Buy-to-Let Lenders Favouring Percentage-Based Fees
Percentage-based fees for arranging loans have become the new standard among buy-to-let mortgage lenders, according to the latest Buy-to-Let Mortgage Costs Index from Mortgages for Business.
Flat fees have long been popular as a way for lenders to maintain profitability, while still offering competitive rates. Meanwhile, other products instead carry a variable fee based on the loan amount.
Figures from the first quarter (Q1) of 2017 show that 44% of all buy-to-let mortgage products now carry percentage-based fees, overtaking flat fees (41%) for the first time in four years.
There was also a rise in the average flat fee, up to £1,446 from £1,397 in Q4 2016. Together, these changes have increased the average effect of mortgage charges to 0.64%. This compares to 0.62% in Q4, and is the strongest effect recorded since the first half (H1) of 2015.
Steve Olejnik, the COO of Mortgages for Business, comments: “With the challenges lenders have faced to generate business in the face of successive blows to the buy-to-let sector, it is only natural that many have chosen to focus on cutting rates at the cost of increased fees. The recent trend towards percentage-based fees is an example of lenders doing exactly this, as fees of this type become more expensive for larger loans.”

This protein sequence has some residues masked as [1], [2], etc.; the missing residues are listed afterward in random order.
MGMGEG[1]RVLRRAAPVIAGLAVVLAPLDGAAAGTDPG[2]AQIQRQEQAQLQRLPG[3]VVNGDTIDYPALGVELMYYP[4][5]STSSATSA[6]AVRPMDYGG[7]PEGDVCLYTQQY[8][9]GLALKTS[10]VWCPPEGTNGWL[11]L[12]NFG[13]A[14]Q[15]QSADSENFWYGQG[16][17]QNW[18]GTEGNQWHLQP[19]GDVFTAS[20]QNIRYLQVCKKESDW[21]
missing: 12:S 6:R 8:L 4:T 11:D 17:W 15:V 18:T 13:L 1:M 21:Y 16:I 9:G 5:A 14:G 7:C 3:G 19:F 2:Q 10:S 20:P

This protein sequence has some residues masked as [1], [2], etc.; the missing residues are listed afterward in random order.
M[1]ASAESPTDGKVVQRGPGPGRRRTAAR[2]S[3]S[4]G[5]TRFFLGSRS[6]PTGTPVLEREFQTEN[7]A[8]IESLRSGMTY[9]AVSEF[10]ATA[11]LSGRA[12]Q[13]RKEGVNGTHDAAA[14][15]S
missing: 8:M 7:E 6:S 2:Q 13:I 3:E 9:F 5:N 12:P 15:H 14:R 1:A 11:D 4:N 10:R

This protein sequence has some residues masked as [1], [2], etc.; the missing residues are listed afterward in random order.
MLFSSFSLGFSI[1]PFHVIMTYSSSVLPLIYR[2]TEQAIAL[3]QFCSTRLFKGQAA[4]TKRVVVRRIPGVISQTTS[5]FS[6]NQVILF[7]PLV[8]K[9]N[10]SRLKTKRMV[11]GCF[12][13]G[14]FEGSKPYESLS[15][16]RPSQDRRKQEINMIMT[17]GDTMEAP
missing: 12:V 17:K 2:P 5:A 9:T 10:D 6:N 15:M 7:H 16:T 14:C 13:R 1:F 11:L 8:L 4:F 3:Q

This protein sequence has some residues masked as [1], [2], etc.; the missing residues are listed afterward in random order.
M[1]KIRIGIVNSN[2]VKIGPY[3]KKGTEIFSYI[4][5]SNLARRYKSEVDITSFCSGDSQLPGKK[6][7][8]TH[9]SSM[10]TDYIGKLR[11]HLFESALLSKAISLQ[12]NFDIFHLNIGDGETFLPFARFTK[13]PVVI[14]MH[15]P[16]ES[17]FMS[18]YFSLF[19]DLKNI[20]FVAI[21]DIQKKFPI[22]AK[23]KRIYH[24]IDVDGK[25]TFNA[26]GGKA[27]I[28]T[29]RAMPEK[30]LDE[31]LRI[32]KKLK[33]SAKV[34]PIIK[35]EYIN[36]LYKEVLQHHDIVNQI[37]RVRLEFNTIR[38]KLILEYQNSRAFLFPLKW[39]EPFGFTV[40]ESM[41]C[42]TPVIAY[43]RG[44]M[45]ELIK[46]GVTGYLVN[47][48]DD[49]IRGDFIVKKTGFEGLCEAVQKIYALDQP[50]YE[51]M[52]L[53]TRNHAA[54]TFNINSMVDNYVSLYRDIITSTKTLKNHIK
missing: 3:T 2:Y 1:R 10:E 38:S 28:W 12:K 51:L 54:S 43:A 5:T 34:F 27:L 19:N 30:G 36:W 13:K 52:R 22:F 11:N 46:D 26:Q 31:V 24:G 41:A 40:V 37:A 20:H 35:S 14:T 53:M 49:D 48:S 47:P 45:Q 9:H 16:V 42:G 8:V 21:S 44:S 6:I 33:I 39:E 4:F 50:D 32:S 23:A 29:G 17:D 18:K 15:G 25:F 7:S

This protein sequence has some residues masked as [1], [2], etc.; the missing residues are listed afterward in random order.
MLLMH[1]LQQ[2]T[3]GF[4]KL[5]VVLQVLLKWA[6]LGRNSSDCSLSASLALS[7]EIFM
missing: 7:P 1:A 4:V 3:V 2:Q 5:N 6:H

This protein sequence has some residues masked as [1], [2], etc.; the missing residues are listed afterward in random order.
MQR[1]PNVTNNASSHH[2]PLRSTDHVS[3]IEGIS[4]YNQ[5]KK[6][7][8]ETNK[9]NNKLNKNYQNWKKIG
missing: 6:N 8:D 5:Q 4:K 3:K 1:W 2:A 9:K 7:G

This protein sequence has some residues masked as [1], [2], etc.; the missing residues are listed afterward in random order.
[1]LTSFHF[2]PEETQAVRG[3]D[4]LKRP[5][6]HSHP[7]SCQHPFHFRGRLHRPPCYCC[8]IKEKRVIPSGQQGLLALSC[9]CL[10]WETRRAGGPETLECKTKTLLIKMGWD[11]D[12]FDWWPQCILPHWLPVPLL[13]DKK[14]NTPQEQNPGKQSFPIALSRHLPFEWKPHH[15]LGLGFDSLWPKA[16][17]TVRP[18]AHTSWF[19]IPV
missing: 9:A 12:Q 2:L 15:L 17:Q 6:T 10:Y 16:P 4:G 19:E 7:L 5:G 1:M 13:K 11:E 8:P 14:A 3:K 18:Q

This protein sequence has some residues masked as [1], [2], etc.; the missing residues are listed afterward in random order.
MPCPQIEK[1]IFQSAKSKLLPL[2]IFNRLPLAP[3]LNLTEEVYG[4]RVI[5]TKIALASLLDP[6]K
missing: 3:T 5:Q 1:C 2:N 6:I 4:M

The index also shows that there has been a shift in the pricing of five-years fixed rate products. Although products available at 75% loan-to-value (LTV) and below remained on trend, five-year fixed at higher LTVs saw a 0.2% rise in headline rates.
This was fuelled by an influx of investor demand following tighter Prudential Regulation Authority (PRA) affordability guidelines, which only partially apply to long-term fixed rates.
Landlords, have you seen a move towards percentage-based fees from buy-to-let lenders in recent months? Will this affect your decision to take out a loan?